Data is a critical asset that supports operations, drives decision-making, and gives businesses a competitive advantage in the marketplace. Unfortunately, today’s data can also be easily targeted by cybercriminals looking to access and tamper with sensitive information. This is why cybersecurity is increasingly becoming a top strategic priority for enterprises of all sizes.
As concerns of cyberattacks continue to rise, security teams are making greater strides in building out the capabilities needed to prepare for and respond to these threats. And as data volumes grow, remote working models mean organizations are now expected to balance productivity and data accessibility with security.
CHECK OUT OUR NEW PODCAST
Tune in weekly to hear different data experts discuss how they built their careers and share tips and tricks for those looking to follow in their footsteps.
In addition, staying compliant with the General Data Protection Regulation (GDPR), California Consumer Privacy Act(CCPA), and other data regulations means that along with safeguarding information, businesses also have a legal obligation to guarantee data privacy with regard to how data is collected, distributed, and used.
This has resulted in the demand for regulatory Data Governance. According to the Data Governance Institute (DGI), Data Governance is defined as “a system of decision rights and accountabilities for information-related processes, executed according to agreed-upon models which describe who can take what actions with what information, and when, under what circumstances, using what methods.”
How Data Governance Is Essential to Cybersecurity
Though they are distinct concepts, Data Governance and cybersecurity share a common goal of protecting valuable data assets and ensuring high-quality data is made available to the right people at the right time.
At its core, cybersecurity involves protecting a company’s infrastructure and data against attacks. When it comes to implementing a cybersecurity strategy, Data Governance delivers the insights corporations need to pinpoint their high-value and high-risk data sets and allocate specific resources to protect that information.
Growing Concerns Regarding Cyber Threats
With fraud becoming substantially more sophisticated and data breaches eroding customer trust, there are several different cybersecurity issues to be aware of in today’s business landscape.
A shorthand for “malicious software,” malware is a catch-all term for any intrusive software such as spyware, ransomware, viruses, and worms designed to harm or exploit a programmable device or network.
Malware occurs when a user clicks on a malicious link or attachment and unknowingly installs dangerous software. Once activated, malware can block access to key network components, covertly retrieve information by transmitting data from the hard drive and make the existing system inoperable.
Phishing attacks often rely on emails or text messages that are designed to look like they’re coming from a reliable source, such as a business, bank, or government agency. When recipients click on the link or open an attachment within the email, they unwittingly expose their network to malware.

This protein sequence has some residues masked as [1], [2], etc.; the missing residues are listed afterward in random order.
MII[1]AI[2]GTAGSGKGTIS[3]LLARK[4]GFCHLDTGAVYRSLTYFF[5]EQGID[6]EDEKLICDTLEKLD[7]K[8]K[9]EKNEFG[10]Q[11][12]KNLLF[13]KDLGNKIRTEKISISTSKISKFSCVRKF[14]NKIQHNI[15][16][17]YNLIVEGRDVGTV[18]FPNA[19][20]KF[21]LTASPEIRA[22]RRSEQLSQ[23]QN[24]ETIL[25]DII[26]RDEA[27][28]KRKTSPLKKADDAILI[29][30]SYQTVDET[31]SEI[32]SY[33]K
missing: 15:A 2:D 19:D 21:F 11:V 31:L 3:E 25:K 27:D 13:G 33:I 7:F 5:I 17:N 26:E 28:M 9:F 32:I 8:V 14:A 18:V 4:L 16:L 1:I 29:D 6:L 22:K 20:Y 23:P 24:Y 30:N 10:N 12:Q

Phishing scams can take on a variety of different forms. Some emails will ask you to verify your personal financial information by clicking on a link that will take you to a fraudulent website. Others may warn that your email account is in danger of being shut down and that you need to take action.
Crypto and Blockchain Attacks
This digital form of monetary exchange has become fertile ground for hackers, as the infrastructure needed to protect the information associated with these assets has been slower to develop.
The good news is the Cloud Security Alliance is actively monitoring this issue, continually adding to a list of almost 200 weaknesses that apply to blockchain and smart contracts.
Data Governance in Cybersecurity Best Practices
Given the evolving threat landscape and privacy regulations, Data Governance is no longer a choice for organizations that need consistent protection from cybercriminals.
By following these cybersecurity best practices for 2022, you can ensure that your organization is well-equipped to anticipate online threats, neutralize attacks, and recover quickly in the event of a large-scale data breach.
Take Control of Data Privacy
Many organizations understand the importance of data privacy regulations, including the GDPR and the CCPA. However, many are unprepared for the data privacy regulations that will impact them down the road, such as the Virginia Consumer Data Protection Act. To manage data privacy more effectively, you’ll need a bird’s-eye view of your company’s structured and unstructured content.
Improve Data Visibility
While data may be your business’s most valuable asset, you won’t be able to manage data that you can’t see. To improve data visibility, consider deploying Data Governance technology to find out where your sensitive files are stored and utilized. From there, you can purge any redundant, obsolete, or stale data with the goal of reducing storage costs and improving the user experience.
Instead of taking a shotgun approach to cybersecurity, evaluate the areas where your current cybersecurity measures need to be streamlined. Identify which risks are threatening your company assets and then establish systems to defend those critical assets.
Today, Data Governance holds the key to the future productivity and sustainability of enterprises. Ultimately, leveraging Data Governance outcomes in a cybersecurity context creates an additional line of defense for the modern corporation’s most valuable assets: data.